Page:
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Fourth Sunday after the Epiphany

Sermon for Fourth Sunday after the Epiphany

Readings: Jeremiah 1:4–10; 1 Corinthians 13:1–13 & Luke 4:21–30

I think it’s fair to say that over the last three or four decades we in Australia have become a far more inclusive and accepting country than we used to be. While pockets of racism, bigotry and prejudice may still exist in our society, I believe the vast majority of people today are very accepting and tolerant of differences in ethnicity, sexuality, lifestyle and belief. 

It could be argued that one aspect of today’s gospel reading addresses the notion of acceptance. The reading is the continuation of the story introduced in last Sunday’s gospel, which is the story of Jesus ministering in his hometown of Nazareth. And as I mentioned last Sunday, this version of the story, from the Gospel of Luke, is different in a number of ways from the accounts recorded in the gospels of both Mark and Matthew.

One major difference in Luke’s version, is that Jesus appears in Nazareth very early in his public ministry, with Luke giving us no details of any miracles or healing that Jesus might have performed prior to coming to Nazareth. Mark and Matthew both, on the other hand, provide us with a number of stories of miracles and healing that Jesus does in other parts of Galilee before coming to his hometown. And as I said last week, the reason Luke places the story where he does in his gospel, is because he uses it to announce to his readers the “swearing in” of Jesus as the Jewish Messiah.

Another significant difference between Luke’s account of the story, and those of Mark and Matthew, is that in Luke’s version, Jesus is the antagonist who provokes to anger the crowd that is listening to him in the synagogue. In both Mark and Matthew’s accounts, we hear that those in the synagogue can’t believe their own ears when Jesus addresses them. They recognise Jesus as a member of their own community, as the carpenter Joseph’s son. They wonder where he has suddenly got this wisdom and power that they are witnessing. And we are told that they take offence at Jesus because of.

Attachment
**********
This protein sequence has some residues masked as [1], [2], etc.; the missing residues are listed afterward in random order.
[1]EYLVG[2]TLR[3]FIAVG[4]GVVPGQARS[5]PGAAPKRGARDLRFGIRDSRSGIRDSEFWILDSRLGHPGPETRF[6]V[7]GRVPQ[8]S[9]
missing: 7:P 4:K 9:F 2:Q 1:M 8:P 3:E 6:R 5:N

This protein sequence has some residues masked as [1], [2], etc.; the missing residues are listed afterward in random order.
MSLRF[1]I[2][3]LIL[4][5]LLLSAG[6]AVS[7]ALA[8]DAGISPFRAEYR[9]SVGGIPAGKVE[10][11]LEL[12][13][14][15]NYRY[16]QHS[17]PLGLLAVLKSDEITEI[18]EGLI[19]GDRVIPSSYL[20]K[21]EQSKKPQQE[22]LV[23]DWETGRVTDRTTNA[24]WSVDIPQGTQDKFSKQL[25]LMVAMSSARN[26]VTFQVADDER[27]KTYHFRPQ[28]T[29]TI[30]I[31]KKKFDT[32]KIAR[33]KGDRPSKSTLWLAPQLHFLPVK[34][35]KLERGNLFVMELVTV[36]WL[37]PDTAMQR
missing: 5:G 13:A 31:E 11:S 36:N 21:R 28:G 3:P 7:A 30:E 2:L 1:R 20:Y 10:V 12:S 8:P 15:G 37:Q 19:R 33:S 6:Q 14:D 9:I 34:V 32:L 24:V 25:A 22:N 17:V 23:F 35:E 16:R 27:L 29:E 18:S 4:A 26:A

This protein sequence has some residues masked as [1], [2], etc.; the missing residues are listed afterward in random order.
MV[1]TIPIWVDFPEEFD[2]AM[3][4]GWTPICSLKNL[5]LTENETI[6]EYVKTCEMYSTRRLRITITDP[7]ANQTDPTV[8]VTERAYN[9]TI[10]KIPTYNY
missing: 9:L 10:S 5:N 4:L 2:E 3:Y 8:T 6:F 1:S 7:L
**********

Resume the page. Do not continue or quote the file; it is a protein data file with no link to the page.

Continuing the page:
But Luke tells us that all in the synagogue spoke well of Jesus, and that they were amazed “at the gracious words that came out of his mouth”. They seem to be proud of their local boy made good. It’s actually then Jesus who goes on the attack. Anticipating that the people in his hometown will want him to do the same things for them that he’s being doing in other towns and villages in Galilee, Jesus declares to all in the synagogue that no prophet is accepted in their hometown. 

He then recounts two stories from the Old Testament. The first is the story of Elijah being sent by God to a widow in Sidon during a severe famine that had struck Israel. There were many widows in Israel at the time who were struggling to feed themselves and their children during the famine, but God chose to send Elijah to help one particular widow in Sidon. The second story concerns Elijah’s protégé, Elisha. Naaman, a general in the Syrian army, is sent by God to Elisha to be cured of leprosy. There were many lepers in Israel in Elisha’s day, but God chose only Naaman to be cleansed by Elisha. The distinguishing feature of both Naaman and the widow in Sidon, is that they were Gentiles. When those in the synagogue in Nazareth hear these stories, they are furious with Jesus.